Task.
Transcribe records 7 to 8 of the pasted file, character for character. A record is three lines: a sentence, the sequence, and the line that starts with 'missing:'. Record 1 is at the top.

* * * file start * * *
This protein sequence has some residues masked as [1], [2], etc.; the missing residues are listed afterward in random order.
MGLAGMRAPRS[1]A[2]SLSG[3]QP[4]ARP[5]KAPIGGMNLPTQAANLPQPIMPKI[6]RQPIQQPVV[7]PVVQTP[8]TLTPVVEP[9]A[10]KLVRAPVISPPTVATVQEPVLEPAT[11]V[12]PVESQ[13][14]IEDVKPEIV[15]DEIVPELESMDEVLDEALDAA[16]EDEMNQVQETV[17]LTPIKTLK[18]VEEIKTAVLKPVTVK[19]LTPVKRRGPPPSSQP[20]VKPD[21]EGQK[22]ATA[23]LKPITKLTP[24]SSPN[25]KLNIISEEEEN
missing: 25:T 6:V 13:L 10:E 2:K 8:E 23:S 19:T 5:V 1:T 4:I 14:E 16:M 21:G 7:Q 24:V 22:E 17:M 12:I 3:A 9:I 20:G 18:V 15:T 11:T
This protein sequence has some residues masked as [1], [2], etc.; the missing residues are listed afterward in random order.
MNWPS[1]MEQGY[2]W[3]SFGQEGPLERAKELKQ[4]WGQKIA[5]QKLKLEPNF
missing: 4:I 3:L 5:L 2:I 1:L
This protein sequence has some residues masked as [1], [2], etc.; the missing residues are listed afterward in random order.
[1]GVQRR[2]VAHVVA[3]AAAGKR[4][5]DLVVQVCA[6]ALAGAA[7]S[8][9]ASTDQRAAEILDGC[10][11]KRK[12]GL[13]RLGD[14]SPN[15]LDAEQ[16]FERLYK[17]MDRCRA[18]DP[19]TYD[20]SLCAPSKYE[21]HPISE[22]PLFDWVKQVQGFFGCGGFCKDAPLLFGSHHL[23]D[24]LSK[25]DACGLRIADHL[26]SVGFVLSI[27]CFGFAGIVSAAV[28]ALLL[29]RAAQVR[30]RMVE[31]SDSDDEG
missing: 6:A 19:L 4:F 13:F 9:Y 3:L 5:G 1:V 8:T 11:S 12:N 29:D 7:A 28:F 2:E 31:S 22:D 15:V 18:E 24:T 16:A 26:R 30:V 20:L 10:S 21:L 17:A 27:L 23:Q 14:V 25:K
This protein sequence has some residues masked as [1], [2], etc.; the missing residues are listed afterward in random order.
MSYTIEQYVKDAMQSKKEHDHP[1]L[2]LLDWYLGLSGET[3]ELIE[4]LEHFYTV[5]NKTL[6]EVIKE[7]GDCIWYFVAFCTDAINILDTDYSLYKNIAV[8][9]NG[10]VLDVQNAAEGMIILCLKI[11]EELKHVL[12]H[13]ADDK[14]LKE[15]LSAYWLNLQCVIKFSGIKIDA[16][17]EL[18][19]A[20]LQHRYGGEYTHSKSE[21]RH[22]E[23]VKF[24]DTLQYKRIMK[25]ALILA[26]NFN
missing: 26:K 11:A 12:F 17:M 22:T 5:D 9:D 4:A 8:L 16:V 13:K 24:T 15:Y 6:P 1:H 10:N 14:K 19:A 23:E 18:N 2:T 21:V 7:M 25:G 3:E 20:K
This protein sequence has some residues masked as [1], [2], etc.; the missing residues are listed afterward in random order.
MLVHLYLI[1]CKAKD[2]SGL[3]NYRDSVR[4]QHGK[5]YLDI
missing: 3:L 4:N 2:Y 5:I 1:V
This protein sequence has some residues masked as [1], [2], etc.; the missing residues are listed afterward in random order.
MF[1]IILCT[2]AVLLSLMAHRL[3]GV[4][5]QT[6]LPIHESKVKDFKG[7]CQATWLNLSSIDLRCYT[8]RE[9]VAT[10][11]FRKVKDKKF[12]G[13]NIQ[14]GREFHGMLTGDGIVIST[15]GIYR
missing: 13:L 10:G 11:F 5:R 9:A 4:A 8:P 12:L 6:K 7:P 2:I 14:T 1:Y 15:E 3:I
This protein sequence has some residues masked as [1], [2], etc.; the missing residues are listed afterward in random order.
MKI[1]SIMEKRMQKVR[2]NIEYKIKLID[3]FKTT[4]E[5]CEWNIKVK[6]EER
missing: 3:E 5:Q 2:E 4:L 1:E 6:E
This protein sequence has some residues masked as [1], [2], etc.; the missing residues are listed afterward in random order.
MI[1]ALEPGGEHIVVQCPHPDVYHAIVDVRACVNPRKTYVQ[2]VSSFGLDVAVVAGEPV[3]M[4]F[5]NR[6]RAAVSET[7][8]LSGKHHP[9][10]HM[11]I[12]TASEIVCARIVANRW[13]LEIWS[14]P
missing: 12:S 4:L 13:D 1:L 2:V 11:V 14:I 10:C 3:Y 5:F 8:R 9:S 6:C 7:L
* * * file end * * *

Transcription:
This protein sequence has some residues masked as [1], [2], etc.; the missing residues are listed afterward in random order.
MKI[1]SIMEKRMQKVR[2]NIEYKIKLID[3]FKTT[4]E[5]CEWNIKVK[6]EER
missing: 3:E 5:Q 2:E 4:L 1:E 6:E
This protein sequence has some residues masked as [1], [2], etc.; the missing residues are listed afterward in random order.
MI[1]ALEPGGEHIVVQCPHPDVYHAIVDVRACVNPRKTYVQ[2]VSSFGLDVAVVAGEPV[3]M[4]F[5]NR[6]RAAVSET[7][8]LSGKHHP[9][10]HM[11]I[12]TASEIVCARIVANRW[13]LEIWS[14]P
missing: 12:S 4:L 13:D 1:L 2:V 11:V 14:I 10:C 3:Y 5:F 8:R 9:S 6:C 7:L